• Gambit was amoral, narcistic, and quite sarcastic, and even kidnapped Rogue, and threatened to blow up a train when she tried to escape, buthen took her to Marti Gras to cheer her up, talked to her about her adopted Mother and compared it to his relationship with his father (And makes it clear how much he hates said father). It was revealed he only did this to manipulate her, but only to save said adoptive father and got rather defensive when his father showed an interest in Rogue's power.
    • Magneto formed and then abandoned the Brotherhood, had a rather blunt vision of 'Survival of the Fittest', locked his daughter up in a mental institute and abandoned his son (As well as Mind Rape to his daughter to make her forget about it all), and revealed mutants to the world. But he spared Logan, Kurt, and Rogue when he was about to kill them as a thank you for Kurt allowing him to restore his youth and to Logan for saving him from the Holocaust during WWII, and then devoted his efforts to, instead of wiping out mankind, stopping Apocalypse and showed at least some care for his Acolytes and children.
    • Toad was a thief, a jerk, a narcisist, and an all around ass who once ruined Kurt's first impression to his Girlfriend's parents by stealing his Imgae inducer, and had a few moments of almost stalker-ish attraction to Wanda, not to mention his Kick the Dog moments of attacking Nightcrawler and trying to leave him trapped in another dimension, but he did honestly care for Wanda, and only stole Kurt's image inducer so she would actually give him a chance and was deeply upset by her constant rejection, not to mention his buttMonkey status.
  • Wheeler from Captain Planet.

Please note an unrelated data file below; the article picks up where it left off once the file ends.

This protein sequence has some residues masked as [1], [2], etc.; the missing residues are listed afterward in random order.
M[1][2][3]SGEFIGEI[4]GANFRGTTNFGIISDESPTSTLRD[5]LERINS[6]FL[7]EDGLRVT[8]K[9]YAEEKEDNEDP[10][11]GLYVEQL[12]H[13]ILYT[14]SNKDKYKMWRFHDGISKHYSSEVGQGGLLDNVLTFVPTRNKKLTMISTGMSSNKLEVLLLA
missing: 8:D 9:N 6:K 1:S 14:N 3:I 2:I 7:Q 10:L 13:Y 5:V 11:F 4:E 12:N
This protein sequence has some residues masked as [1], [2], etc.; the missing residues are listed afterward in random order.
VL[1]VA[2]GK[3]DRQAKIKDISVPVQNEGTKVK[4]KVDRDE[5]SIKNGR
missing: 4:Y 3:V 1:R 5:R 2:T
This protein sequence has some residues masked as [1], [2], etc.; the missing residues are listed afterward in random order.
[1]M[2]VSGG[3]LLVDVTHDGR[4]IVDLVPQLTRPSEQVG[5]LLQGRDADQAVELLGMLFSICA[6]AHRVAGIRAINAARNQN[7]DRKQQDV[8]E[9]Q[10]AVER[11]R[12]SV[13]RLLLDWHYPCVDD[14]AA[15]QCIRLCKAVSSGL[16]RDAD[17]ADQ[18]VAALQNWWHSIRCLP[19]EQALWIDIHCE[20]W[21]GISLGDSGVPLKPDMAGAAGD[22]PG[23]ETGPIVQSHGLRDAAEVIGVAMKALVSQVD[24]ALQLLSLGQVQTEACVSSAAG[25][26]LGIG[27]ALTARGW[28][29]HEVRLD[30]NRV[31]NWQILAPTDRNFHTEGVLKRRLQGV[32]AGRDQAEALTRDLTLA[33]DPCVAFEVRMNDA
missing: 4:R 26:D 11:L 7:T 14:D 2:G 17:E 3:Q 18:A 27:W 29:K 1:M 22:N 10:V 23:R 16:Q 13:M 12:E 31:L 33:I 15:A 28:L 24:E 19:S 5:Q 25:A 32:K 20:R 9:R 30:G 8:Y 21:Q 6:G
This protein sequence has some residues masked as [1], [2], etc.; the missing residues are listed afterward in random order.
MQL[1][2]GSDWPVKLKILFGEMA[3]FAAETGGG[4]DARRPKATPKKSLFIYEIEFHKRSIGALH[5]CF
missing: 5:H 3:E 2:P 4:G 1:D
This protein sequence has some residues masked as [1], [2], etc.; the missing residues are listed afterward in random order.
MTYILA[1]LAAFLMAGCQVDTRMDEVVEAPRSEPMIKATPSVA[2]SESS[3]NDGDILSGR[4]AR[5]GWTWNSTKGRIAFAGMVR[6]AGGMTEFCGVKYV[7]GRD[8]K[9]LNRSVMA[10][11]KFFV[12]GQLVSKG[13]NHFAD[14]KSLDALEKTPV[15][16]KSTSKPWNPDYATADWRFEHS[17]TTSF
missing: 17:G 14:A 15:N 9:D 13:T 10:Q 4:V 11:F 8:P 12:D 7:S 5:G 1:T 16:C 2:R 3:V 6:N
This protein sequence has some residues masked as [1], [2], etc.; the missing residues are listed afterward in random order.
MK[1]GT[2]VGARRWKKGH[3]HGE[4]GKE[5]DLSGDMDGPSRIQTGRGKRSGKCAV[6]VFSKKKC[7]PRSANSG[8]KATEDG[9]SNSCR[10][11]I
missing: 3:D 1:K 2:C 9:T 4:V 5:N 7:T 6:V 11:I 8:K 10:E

• Red X from Teen Titans has moments where it's clear that as much as he's a thief who unabashedly enjoys committing crime, he's not a villain in the superhero-world sense of the word. He's mocking, sarcastic, selfish, and a jerkass... yet he chose to save Robin's life and help him protect Jump City from being disintegrated rather than make a clean getaway, and deliberately made enemies out of a bunch of villains of the week for Robin's sake. So maybe not a heart of gold, but at least tarnished silver.
    • Robin himself qualifies at first, but matures into a more level-headed person over the course of the series.
    • Raven could be a hyperabrasive snarker who hands out the verbal abuse, but nobody would question her desire to do the right thing.
  • Rocko's Modern Life: In the Season 2 episode: "Crusin", it was revealed that Grandpa Wolfe's full name was Hiram Willy Wolfe. When the ship was stuck in the Bermuda Triangle and when Rocko drowned in the ocean, Grandpa Wolfe finally found his conscience he at last rescued Rocko, after getting off the ship, they both decided whether to become friends or simply just go about their separate ways.
  • Heloise from Jimmy Two-Shoes. It has been hinted that, somewhere underneath all that evil, there's a sweet girl...really deep down.
  • Cyril Sneer from The Raccoons is generally a business tycoon who will do anything to get what he wants, but there are times where he is shown to have a soft side like when he convinced Lisa to quit smoking and Bentley to not run away from home and he does care for his son.
  • The whole premise behind Megamind
  • The Mouse King from The Nutcracker Prince may also qualify for the hint when he returns Clara's slipper after arriving to her room the next night, despite his grudge on her.
  • Rallo Tubbs from The Cleveland Show has shades of this, showing care for animals.
  • Danny Dingo from Blinky Bill has shown signs of this like in Blinky And The Magician where he gets a horrified look on his face as the kids fake their own torture. Also, Blinky himself counts as one.
  • Angelica Pickles, resident Spoiled Brat of Rugrats. While she's the primary antagonist most of the time, she has alot of nice moments--such as when she admits she'll miss Tommy when he almost moves away, or apologizing to Suzie via a hand-made card. In the sequel series All Grown Up, she's downright Spoiled Sweet most of the time.
  • Daria is often a textbook example, despite her endless snarking and being incredibly rude to most characters on the show, she clearly never tried to ever hurt someone even if she made jokes about a gruesome death for them, quite frequent with Quinn who she ended up bailing out and teaming up with on a few occasions.
    • This was even apparent on Beavis and Butthead. Despite being mocked by the titular duo she tolerated them far more than any other character besides Van Driessan, and it was sometimes implied that while he never ceased in his mocking that she was the only person Butthead had any level of respect for.